Walter: Brock Lesnar Is The ‘Smartest WWE Superstar’ And Would ‘Love’ To Clash Against Him
Walter is open to a blockbuster showdown with Brock Lesnar inside the ring after a scintillating start to life in the WWE.
The Austrian star shook the WWE universe to the core in an epic clash with Pete Dunne at NXT TakeOver: New York in April and ended the historic United Kingdom Championship reign of the 'Bruiserweight.'
But the 32-year-old Walter isn't a new face to wrestling. He has lived and breathed the sport on the independent scene since 2005. His path to stardom wasn't as easy as others, especially as he was born in Austria and moved to Germany in his 20s to build his name in Europe.
The UK champ, who is also a wrestling trainer, quickly demonstrated how easily he could become the dominating heel that the NXT UK brand needed.
Since his debut at TakeOver: Blackpool in January, Walter stripped Dunne of the brand's top prize and has ushered in a new era in NXT UK.
And the 'Ring General' has formed the menacing stable of Imperium alongside Marcel Barthel, Fabian Aichner and Alexander Wolfe to further establish his kingpin status and brutally chop down any opponent that dares to oppose him.
SPORTbible had the opportunity to catch up with Walter ahead of his clash with Tyler Bate at NXT UK TakeOver: Cardiff last Saturday.
We spoke to him about his background in wrestling, his rise to the top of NXT UK, his signature chopping ability, wanting to fight the likes of Lesnar, Braun Strowman and Daniel Bryan and much more.
[SPORTbible] You've been involved in this business since 2005 and now you're arguably one of the biggest stars on the NXT UK brand. What's that journey been like wrestling for over a decade across the world and now making a major impact inside the WWE?
[Walter] I think my story is a little bit different from most other people in NXT UK because I started out in Austria and then switched to Germany. I moved there because of personal things and there was not a wrestling business or a scene as such like it is in England. So, I couldn't be in the ring every week two or three times -- it was not possible. In Austria, there were maybe ten events a year and in Germany there was more. But if I had a week of one show or, let's say, I had a month of two or three shows, that was very busy. While right now, there would be very little.
So, me being associated with wXw [Westside Xtreme Wrestling] in Germany, that's what we had to do. We had to build it up ourselves. There was no market for wrestling, so we had to create a market first and then promote a lot of shows again and create something we could all grow on. And then when this actually worked out, then I was able to step out into more on the independents and more into England.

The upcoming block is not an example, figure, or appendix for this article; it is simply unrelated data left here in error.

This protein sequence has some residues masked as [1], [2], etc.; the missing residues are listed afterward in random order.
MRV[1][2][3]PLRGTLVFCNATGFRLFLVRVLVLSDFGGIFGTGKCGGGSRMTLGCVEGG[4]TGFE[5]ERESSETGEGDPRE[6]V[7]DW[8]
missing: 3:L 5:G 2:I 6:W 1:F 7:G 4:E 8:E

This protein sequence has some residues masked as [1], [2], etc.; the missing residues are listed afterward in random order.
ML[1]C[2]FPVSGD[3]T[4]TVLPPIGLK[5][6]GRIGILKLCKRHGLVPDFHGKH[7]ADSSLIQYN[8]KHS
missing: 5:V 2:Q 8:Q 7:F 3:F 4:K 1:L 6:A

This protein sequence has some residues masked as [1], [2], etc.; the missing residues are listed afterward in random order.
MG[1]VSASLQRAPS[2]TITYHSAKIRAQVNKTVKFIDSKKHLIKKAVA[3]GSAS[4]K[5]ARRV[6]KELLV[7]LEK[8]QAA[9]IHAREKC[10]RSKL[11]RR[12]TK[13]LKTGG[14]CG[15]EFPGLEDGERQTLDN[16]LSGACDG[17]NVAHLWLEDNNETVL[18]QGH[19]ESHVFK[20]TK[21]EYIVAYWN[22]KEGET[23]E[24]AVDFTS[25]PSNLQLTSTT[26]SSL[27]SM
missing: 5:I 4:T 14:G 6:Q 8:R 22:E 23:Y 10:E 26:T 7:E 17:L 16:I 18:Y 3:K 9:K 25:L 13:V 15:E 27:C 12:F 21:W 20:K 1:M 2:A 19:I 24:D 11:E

So, it's a very different path and I think it took me longer than some of the other guys. When I look at Tyler [Bate] he's only -- how old is he? -- 22 or 21. When I was 21 or 22 I was far away from being able to put on a proper professional wrestling match. So, yeah, being in WWE finally is, first of all, a proof that everything we've done over the years was the right thing.
How old were you when you moved from Austria to Germany?
I don't have an exact date. I think 20.
You made your debut at TakeOver: Blackpool and you'll head into TakeOver: Cardiff to defend the UK Championship. How does it feel to climb the NXT ladder so fast in the space of eight months?
I don't feel any different than I feel, like, right now a year ago, I would think. Because it didn't matter where I went, I've just stayed true to myself. I've always done my thing the way I wanted to do it and the way I wanted to express myself. But, like you mentioned, [in] Blackpool there was a very good response to me and I was kind of surprised by it, but also if there would have been no response to that, it wouldn't have mattered for me. I would have still done my thing.
Do you think it's because of your time on Progress Wrestling and other independents -- working with the likes of Tyler Bate, Trent Seven and Pete Dunne -- why people instantly connected with you? You think they knew who Walter was from there.
Oh, yeah. Definitely. That might be the main reason because I was a mainstay in the English independent scene.
Were there any wrestlers out there that were a major inspiration for you growing up or while you've been competing in the business?
Not really. I'm not a human who has idols like certain people. There are some people I like in general in life, but I don't look up to [them]. I don't have like a big superstar who's an idol. I didn't start watching wrestling like most of the others with Hulk Hogan or The Undertaker at my age. I grew up in Vienna and my dad used to take me to the tournaments in Austria and Germany. Wrestling was right away when they would go to one city and they would be there 60 [sometimes 30] days in a row [and] there would be wrestling every day because it's a big tournament. And that's where my dad used to go with friends and family and he would take me there, and that was my first time I got in touch with wrestling. So, I got to know wrestling in a way more competitive way than it was shown in the '90s on TV.
And also then when of course I was [in] the mid-90s, I was into WWE a lot like the typical [fan]. From the mid-90s like Bret Hart and Shawn Michaels and all that stuff when I was a kid, but I lost interest to wrestling again. And as a younger grownup person I found back to it, but then I was way more interested in Japanese wrestling and Ring of Honor big then, so like the more competitive kind of wrestling that was what I was focused on or inspired by. But like I said, not any particular wrestler.
Considering your dad helped you get into touch with wrestling, was he someone who inspired you or pushed you towards that career path?
Oh. No, no. That's two different things: it was entertainment for him back then and I made the decision on my own -- he didn't bring it up. Because, like I said, there was nothing in Austria and Germany that was not even close to [a] smart life choice or anything that would be considered possible. So no.
How did you end up adopting the chop as one of the signature moves in your arsenal?
I like to think of what I do in the ring [is] what is most efficient and what makes [the] most sense for me, and I've got big limbs so I thought I'd use them. So that's the simple answer to that [laughs].
Who has the hardest chop in history? Walter, Kenta Kobashi, Big Show, Ric Flair -- who does it the best?